BPEX is urging pig producers to review biosecurity to protect their herds against African Swine Fever (ASF) and Porcine Epidemic Diarrhoea (PED) virus, which have both spread to new countries in the last week.
ASF was confirmed in wild boar in Lithuania on 24 January, while the virulent strain of PED virus in the United States has now crossed the border to Canada.
The virus is fatal in young pigs and has already killed 1 million piglets in the USA.
Yesterday (27 Jan) Canadian government officials confirmed the virus had spread to two farms in Ontario. It is estimated the outbreak could cost the Canadian pig industry C$45 million.
PED is spread in pig faeces and could only be transmitted via live pig imports.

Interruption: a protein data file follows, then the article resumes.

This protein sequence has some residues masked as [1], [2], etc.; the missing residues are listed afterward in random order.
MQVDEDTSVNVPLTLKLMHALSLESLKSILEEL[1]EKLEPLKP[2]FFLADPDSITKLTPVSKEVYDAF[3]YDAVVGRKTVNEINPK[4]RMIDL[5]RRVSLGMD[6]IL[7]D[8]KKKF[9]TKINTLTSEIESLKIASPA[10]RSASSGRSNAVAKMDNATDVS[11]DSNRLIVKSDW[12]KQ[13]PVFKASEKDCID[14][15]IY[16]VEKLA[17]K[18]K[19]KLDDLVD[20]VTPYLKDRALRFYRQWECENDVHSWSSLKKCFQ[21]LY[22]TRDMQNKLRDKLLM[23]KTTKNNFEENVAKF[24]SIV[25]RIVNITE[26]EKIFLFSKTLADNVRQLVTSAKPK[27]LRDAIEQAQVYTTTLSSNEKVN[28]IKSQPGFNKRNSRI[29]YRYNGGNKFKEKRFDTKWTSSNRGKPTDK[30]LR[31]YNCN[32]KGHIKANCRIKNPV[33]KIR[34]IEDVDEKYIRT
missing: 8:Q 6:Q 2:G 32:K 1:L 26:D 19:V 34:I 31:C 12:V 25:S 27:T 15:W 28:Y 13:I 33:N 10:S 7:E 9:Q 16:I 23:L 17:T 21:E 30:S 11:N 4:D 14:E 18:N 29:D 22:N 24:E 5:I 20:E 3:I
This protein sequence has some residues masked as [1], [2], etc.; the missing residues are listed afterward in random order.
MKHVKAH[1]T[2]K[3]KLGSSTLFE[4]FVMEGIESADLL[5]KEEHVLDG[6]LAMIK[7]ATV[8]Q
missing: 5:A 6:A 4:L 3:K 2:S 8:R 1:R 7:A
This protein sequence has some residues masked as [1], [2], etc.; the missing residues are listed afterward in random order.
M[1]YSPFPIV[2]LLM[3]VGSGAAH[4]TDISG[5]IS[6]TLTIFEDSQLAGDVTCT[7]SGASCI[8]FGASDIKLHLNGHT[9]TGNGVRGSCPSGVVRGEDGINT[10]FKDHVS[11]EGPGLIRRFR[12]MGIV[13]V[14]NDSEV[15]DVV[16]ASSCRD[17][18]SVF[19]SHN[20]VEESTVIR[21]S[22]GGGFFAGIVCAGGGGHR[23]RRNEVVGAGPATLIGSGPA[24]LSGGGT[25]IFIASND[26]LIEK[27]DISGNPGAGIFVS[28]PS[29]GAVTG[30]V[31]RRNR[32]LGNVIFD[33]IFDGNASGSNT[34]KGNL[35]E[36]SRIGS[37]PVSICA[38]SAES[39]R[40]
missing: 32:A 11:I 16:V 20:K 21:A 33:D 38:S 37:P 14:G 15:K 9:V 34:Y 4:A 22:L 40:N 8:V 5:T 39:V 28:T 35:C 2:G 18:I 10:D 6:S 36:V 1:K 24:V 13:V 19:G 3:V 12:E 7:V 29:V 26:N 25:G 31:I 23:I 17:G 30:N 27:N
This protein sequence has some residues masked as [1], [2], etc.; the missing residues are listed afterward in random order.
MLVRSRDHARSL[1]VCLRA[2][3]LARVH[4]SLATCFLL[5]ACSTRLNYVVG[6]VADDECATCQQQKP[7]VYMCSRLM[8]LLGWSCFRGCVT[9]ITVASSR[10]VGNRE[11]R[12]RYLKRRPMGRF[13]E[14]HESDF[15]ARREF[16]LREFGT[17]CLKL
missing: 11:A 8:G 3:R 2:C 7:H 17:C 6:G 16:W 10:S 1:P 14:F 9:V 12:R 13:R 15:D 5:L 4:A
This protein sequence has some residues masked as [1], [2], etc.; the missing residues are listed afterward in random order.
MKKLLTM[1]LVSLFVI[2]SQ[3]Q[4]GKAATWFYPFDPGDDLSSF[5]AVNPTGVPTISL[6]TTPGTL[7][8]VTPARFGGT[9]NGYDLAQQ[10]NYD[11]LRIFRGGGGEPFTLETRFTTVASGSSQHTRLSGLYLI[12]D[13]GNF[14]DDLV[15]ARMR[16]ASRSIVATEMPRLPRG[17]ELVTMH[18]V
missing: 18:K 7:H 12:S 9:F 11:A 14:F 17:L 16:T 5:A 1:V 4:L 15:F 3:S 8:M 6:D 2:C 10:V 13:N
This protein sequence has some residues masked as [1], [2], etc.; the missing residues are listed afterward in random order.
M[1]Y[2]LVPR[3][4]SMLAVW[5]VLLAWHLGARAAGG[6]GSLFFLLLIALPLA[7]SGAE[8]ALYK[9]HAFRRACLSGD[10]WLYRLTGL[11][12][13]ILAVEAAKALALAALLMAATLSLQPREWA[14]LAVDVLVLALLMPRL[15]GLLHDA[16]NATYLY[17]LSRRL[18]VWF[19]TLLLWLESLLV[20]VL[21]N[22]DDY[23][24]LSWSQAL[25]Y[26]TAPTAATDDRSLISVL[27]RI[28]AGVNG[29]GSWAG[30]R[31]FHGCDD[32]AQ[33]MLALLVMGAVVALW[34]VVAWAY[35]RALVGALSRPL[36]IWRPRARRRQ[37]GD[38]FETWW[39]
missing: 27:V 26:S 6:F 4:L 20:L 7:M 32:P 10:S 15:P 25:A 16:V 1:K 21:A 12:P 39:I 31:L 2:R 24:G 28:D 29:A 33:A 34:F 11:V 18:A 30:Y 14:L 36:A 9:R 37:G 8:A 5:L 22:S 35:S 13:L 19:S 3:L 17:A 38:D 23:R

As this is restricted to breeding stock, where biosecurity is extremely tight, BPEX interim vet programme manager Helen Clarke says the risk to the UK is relatively low.
She said ASF was the biggest threat to UK pig farmers because it can be spread by affected uncooked meat products and by eastern European farm workers.
“Currently 60% of the pigmeat we eat is imported. But the risk is small because it is a relatively well-contained supply chain and the vast majority of meat we import will not have come into contact with the virus.
“However, pigmeat of any variety should not go anywhere near a farm,” she warned.
• Isolate pigs on arrival to the unit
• Limit access to vehicles and people
• Conduct thorough cleaning and disinfection of livestock lorries
• Arrange an offsite collection point for dead stock
• Ensure pigs have no access to meat products or products which may have come in contact with meats